Will the Department of Labor's New Fiduciary Rule Impact You?
In a recent article, we learned about the difference between the Fiduciary Standard and the Suitability Standard (read: Fiduciary vs. Suitability: Why You Need To Know The Difference). While at first blush the two may sound quite similar, the two standards are actually quite different.
The Fiduciary Standard maintains that a financial advisor must put his or her client’s best interest ahead of his/her own.
Under the Suitability Standard, a financial advisor is only required to reasonably believe that any recommendations made are suitable for the client. This means that advisors are able to suggest certain investments if they are suitable, even if that means the advisor will earn higher fees or commissions than they would if they suggested a similar investment with lower costs. Advisors can "push" products that may be suitable but not the very best for their client.
The Suitability Standard has been scrutinized for some time due to conflicts of interest issues. To illustrate just how financially impactful these conflicts of interests can be, see the following statistic:
“A White House Council of Economic Advisers analysis found that these conflicts of interest result in annual losses of about 1 percentage point for affected investors—or about $17 billion per year in total.
To demonstrate how small differences can add up: A 1 percentage point lower return could reduce your savings by more than a quarter over 35 years. In other words, instead of a $10,000 retirement investment growing to more than $38,000 over that period after adjusting for inflation, it would be just over $27,500."
Enter the New Fiduciary Rule
Numerous discussions over whether or not to make changes to the suitability standards have taken place over the years. Now, the Department of Labor is taking action and as of last week passed a new law, the Fiduciary Rule, that will protect those investors who have retirement accounts.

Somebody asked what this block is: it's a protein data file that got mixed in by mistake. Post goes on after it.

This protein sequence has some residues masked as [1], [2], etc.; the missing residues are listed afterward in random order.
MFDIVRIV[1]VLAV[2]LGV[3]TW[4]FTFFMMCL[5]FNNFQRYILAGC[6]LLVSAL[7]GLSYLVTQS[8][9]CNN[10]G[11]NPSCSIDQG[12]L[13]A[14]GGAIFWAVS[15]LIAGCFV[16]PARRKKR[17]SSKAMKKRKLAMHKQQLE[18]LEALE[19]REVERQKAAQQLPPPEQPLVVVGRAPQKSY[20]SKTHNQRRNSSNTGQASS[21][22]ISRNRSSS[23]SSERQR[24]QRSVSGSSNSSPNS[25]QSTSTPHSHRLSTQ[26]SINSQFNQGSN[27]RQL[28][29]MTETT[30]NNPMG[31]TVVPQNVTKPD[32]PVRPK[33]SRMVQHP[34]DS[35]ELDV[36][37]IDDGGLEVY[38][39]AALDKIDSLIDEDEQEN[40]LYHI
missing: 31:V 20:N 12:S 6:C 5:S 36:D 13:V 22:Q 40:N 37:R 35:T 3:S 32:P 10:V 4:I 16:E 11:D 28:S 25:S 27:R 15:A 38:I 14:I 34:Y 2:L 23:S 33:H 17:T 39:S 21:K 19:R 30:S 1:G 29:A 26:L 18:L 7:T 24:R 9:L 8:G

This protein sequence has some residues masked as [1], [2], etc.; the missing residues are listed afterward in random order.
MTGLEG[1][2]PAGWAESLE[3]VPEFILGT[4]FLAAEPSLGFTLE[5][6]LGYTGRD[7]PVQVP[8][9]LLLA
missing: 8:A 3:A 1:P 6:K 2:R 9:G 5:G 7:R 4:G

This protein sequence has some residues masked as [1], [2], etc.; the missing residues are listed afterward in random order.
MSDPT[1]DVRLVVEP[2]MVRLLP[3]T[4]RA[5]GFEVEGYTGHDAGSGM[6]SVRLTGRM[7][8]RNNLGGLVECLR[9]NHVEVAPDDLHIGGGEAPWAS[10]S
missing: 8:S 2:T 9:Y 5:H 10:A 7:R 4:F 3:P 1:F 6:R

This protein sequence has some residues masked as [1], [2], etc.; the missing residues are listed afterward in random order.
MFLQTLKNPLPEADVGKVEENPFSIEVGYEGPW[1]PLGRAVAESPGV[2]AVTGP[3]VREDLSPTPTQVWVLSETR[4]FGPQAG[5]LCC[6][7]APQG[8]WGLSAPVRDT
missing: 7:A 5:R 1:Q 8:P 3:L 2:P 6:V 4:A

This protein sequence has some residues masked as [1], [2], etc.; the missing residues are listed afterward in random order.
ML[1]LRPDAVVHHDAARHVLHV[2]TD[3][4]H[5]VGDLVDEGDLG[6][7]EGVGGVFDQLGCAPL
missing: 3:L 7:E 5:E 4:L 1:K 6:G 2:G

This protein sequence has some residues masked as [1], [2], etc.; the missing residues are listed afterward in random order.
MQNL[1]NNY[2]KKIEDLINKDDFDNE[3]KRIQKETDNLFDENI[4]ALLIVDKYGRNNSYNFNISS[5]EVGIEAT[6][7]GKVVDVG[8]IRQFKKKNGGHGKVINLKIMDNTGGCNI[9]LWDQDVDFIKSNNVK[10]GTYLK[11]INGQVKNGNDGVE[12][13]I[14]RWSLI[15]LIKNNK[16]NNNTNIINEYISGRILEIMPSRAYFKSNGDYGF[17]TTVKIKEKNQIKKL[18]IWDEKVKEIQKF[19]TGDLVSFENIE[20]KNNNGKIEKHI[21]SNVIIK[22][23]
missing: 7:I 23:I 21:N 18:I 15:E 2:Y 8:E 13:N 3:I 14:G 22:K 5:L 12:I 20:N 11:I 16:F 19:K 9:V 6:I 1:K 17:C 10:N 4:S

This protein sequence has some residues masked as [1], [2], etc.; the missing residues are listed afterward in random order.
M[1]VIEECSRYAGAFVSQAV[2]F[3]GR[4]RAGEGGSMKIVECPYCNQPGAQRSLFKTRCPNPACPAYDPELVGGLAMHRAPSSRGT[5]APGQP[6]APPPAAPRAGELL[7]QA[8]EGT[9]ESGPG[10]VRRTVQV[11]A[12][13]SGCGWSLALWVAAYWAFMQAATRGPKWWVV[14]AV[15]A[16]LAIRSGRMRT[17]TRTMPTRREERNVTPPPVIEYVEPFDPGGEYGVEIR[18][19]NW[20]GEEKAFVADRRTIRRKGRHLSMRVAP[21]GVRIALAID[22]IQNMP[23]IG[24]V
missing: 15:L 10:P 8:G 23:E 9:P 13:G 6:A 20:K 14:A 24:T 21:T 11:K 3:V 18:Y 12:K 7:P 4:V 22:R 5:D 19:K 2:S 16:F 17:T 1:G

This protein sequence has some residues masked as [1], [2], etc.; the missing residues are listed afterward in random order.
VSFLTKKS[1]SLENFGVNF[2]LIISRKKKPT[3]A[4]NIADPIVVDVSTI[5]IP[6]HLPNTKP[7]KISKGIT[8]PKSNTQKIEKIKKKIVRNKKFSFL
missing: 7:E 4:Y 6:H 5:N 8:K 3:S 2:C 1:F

This new rule covers all financial professionals offering investment advice for retirement accounts- including 401(k)s and IRAs. The new law states,
“Any individual receiving compensation for providing advice that is individualized or specifically directed to a particular plan sponsor (e.g., an employer with a retirement plan), plan participant, or IRA owner for consideration in making a retirement investment decision is a fiduciary. Such decisions can include, but are not limited to, what assets to purchase or sell and whether to rollover from an employer-based plan to an IRA. The fiduciary can be a broker, registered investment adviser, insurance agent, or other type of adviser.”
The new rule, which is expected to take effect in stages beginning in April 2017, is expected to protect the consumer and keep billions of dollars in the pockets of investors. We’ve all seen the scary statistics on retirement in this country. With this new rule, we may be able to give more people a fighting chance.
If you are interested in finding an investment advisor who is required to uphold the Fiduciary Standard, a great place to begin is by looking for a fee-only financial planner. Fee-only planners and advisors do not sell investment products, nor do they make commissions.
Fee-only planners charge a fixed price and aren’t driven by selling any kind of products. Their advice is held to the highest standard and they are required to put their clients’ interests above their own. To find a fee-only financial planner near you, check out the Nation Association of Personal Financial Advisors at NAPFA.org.
Disclosure: This information is provided to you as a resource for informational purposes only. It is being presented without consideration of the investment objectives, risk tolerance or financial circumstances of any specific investor and might not be suitable for all investors. Past performance is not indicative of future results. Investing involves risk including the possible loss of principal. This information is not intended to, and should not, form a primary basis for any investment decision that you may make.
Always consult your own legal, tax or investment advisor before making any investment/tax/estate/financial planning considerations or decisions.